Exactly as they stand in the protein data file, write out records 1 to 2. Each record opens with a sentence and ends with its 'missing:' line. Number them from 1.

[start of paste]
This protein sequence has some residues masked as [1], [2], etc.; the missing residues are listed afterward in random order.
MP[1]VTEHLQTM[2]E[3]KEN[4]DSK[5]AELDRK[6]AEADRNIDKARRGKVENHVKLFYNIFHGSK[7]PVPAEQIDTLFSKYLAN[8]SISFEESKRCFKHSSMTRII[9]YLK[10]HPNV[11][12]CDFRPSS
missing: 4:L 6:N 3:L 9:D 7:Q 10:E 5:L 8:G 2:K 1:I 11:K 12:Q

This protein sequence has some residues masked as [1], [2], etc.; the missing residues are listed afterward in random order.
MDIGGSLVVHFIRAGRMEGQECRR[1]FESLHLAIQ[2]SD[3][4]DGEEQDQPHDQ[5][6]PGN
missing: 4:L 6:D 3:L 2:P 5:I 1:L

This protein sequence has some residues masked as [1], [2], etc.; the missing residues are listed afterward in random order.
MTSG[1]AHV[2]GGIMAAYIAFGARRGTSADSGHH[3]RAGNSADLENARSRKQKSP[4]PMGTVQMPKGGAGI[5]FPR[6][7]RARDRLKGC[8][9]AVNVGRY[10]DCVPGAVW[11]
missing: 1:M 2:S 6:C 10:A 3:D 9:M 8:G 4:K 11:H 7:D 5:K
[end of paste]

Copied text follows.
This protein sequence has some residues masked as [1], [2], etc.; the missing residues are listed afterward in random order.
MP[1]VTEHLQTM[2]E[3]KEN[4]DSK[5]AELDRK[6]AEADRNIDKARRGKVENHVKLFYNIFHGSK[7]PVPAEQIDTLFSKYLAN[8]SISFEESKRCFKHSSMTRII[9]YLK[10]HPNV[11][12]CDFRPSS
missing: 4:L 6:N 3:L 9:D 7:Q 10:E 5:L 8:G 2:K 1:I 11:K 12:Q

This protein sequence has some residues masked as [1], [2], etc.; the missing residues are listed afterward in random order.
MDIGGSLVVHFIRAGRMEGQECRR[1]FESLHLAIQ[2]SD[3][4]DGEEQDQPHDQ[5][6]PGN
missing: 4:L 6:D 3:L 2:P 5:I 1:L